What happened in Calgary over the summer?
By Nathan Woolridge, News Editor
For both Calgary residents and out-of-towners starting or returning to Mount Royal University this fall, there’s a few things that happened in the city that you may not be aware of.
Here’s some of the summer’s top news stories, including city council budget cuts, a new NHL arena and the addition of permanent pride crosswalks.
Calgary Cuts: $60M in budget cuts
On July 23, Calgary city council approved $60 million in budget cuts, which include cuts to transit service, fire services and affordable housing in Calgary.
Council first elected to cut budgets in light of complaints from small business owners over streep tax hikes on commercial properties.
City administration released a broad plan to cut municipal budgets in 2019 by $60 million over the summer and council spent hours debating the proposal behind closed doors.
The plan was approved with a 13-1 vote. Coun. Druh Farrell was the only council member opposed.
The cuts were reported to impact 48 different services. The cuts resulted in 115 municipal employees losing their jobs.
NHL arena approved
The Calgary Sport and Entertainment Company (CSEC) and the City of Calgary have decided on a proposed agreement July 22. The City is to pay around half of the arena costs, which is predicted to be around $550 million. Meaning that both sides will be pitching in around $275 million for the new arena
According to the terms of the new deal, the city will retain ownership of the new building in Victoria Park and the Flames will cover operating and maintenance costs, reports say. Part of the agreement states the Flames would upkeep the facility for at least 35 years.
City council voted yes to the deal on July 30. The council held a meeting a week after the announcement, allowing both council members and Calgarians to think about the deal and provide feedback.
Calgary Municipal Land Corporationwill follow through with the construction and consultations on the building’s design.
The CSEC, as part of the deal, is also supposed to provide around $75 million towards local amateur sports and organizations within the 35 proposed years of the agreement.
The Scotiabank Saddledome will be demolished and the city will pay for the cost. The Flames will help pay 10 per cent of the demolition costs.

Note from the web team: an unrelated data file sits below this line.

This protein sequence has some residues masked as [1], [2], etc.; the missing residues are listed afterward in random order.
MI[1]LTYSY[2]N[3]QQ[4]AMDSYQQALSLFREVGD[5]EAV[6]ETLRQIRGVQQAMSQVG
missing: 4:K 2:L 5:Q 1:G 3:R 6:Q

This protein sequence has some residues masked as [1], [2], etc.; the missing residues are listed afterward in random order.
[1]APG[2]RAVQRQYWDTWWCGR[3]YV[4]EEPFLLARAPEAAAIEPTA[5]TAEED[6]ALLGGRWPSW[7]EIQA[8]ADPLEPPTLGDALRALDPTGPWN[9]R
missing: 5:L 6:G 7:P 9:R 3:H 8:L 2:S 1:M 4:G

The July 22 conversation behind closed doors involved members from the CSEC, the City of Calgary and the Calgary Stampede.
The plan involves restaurants and retail spaces on the surrounding streets and there is not a finalized design as of now.
Walking with Pride in Calgary
This summer, Calgary became home to permanent Pride and Trans-Pride crosswalks in the downtown core. The Pride crosswalk at MRU, near the Riddell Library and Learning Centre, was the city’s only sole Pride crosswalk until the new additions over the summer.
The new downtown crosswalks are located between Stephen Avenue and east and west of Centre Street.
Calgary Pride said Zoom Painting installed the crosswalks and will maintain the crosswalks for up to 10 years. Zoom painting is the same company that painted MRU’s Pride crosswalk last year and will be maintaining that one for five years.
The new Pride crosswalks have garnered a lot of attention within the city, but recently had some negative actions taken towards them. The crosswalks have seen repeated vandalism, including spray-painted words like “Lost” and “Lust.”
Each instance of vandalism since being installed, Calgary Police Service (CPs) said, are believed to be committed by different individuals.
CPS was able to charge one man in the case of one of the vandalisms. Kevin James Gavel, 54, is charged with one count of mischief. According to CPS, the crosswalk was vandalized early morning on Sunday, Aug. 18 with the message “Shoot A F*****.” Gavel is due to appear in court on Oct. 1.
Zoom Painting has since painted over the hateful messages.